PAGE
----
He thought the hon. and learned Gentleman had exercised a wise discretion in not proposing to maintain the oath of abjuration. It was, he thought, an absurd thing to retain an oath of abjuration when there was no person to abjure, but at the same time it was desirable to have a positive clause containing an oath securing the Protestant succession to the throne. What he (Lord John Russell) proposed was, to abrogate an oath which was absurd and useless, and to substitute for it one by which they would simply bind themselves to maintain the Protestant succession to the Crown, as by law established. In favour of retaining that part of the present oath, there was the fact that it was inserted in the Roman Catholic oath. As he had before said, he considered that the laws which at present existed afforded sufficient security; but he did not think Parliament ought even to appear to have weakened the present securities. It was with the view of diminishing the objections to the Bill that he now proposed this clause. The noble Lord then moved the following clause:—
In lieu of the Oath of Abjuration and of the Assurance set forth and prescribed by the said recited Act, or any other Act, the following Oath shall be substituted, which shall be entitled 'An oath for securing the Protestant Succession to the Crown as by Law established,' and shall be in the words following, that is to say:—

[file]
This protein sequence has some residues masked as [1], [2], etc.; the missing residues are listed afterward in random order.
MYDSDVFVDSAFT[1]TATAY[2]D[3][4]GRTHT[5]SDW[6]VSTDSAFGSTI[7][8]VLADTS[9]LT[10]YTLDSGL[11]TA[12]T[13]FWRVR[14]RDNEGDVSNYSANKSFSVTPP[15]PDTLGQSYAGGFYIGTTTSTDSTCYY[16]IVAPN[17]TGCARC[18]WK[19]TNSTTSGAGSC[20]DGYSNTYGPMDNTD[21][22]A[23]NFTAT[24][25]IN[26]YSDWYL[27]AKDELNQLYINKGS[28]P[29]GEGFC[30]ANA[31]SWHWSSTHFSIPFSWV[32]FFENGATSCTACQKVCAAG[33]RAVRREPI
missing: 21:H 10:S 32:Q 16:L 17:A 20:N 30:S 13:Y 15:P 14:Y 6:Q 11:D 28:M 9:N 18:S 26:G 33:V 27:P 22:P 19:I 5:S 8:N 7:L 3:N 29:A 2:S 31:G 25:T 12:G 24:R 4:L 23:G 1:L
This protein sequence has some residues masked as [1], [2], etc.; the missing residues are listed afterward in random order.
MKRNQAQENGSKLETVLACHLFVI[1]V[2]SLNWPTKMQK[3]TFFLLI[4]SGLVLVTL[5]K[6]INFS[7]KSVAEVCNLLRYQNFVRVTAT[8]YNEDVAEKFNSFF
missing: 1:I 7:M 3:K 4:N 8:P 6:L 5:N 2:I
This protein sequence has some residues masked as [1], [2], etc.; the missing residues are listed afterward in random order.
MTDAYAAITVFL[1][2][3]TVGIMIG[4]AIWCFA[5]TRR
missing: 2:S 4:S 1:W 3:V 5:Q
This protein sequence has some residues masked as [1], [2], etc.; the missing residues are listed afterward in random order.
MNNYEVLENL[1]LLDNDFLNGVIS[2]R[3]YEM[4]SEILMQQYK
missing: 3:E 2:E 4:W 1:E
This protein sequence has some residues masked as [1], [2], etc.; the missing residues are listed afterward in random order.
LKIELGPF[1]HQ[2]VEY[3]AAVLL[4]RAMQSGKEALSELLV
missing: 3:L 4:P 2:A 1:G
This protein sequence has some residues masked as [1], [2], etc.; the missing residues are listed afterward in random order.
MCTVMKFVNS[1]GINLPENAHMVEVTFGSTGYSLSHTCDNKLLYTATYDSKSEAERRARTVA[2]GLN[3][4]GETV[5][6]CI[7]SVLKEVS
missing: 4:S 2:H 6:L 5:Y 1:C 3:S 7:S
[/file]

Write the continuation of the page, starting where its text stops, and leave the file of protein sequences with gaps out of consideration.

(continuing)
'I, A B, do faithfully promise to maintain, support, and defend, to the utmost of my power, the Succession of the Crown, which Succession, by an Act entitled 'An Act for the further limitation of the Crown, and better securing the rights and liberties of the Subject,' is and stands limited to the Princess Sophia, Electress and Duchess Dowager of Hanover, and the heirs of her body, being Protestants. So help me God.'
And every statutory enactment now in force with respect to the Oath of Abjuration or the Assurance hereby abolished shall henceforth apply to the Oath hereby substituted, in the same manner as if such last-mentioned Oath had been expressly mentioned or referred to in and by such statutory enactments, instead of the Oath of Abjuration and the Assurance hereby abolished.
Every person permitted by the said Act of His late Majesty King William the Fourth to make his Affirmation instead of the Oath of Abjuration and Assurance shall, in lieu of the Oath hereby substituted, and of the Affirmation contained in the last-mentioned Act, make his solemn Affirmation in the following words, that is to say:
I, A B, being one of the people called Quakers [or one of the persuasion of the people called Quakers, or of the United Brethren called Moravians, as the case may be], do solemnly promise that I will be true and faithful to the Succession of the Crown, which Succession, by an Act, intituled, 'An Act for the further limitation of the Crown, and the better securing of the rights and Liberties of the Subject,' is and stands limited
to the Princess Sophia, Electress and Duchess Dowager of Hanover, and the heirs of her body, being Protestants.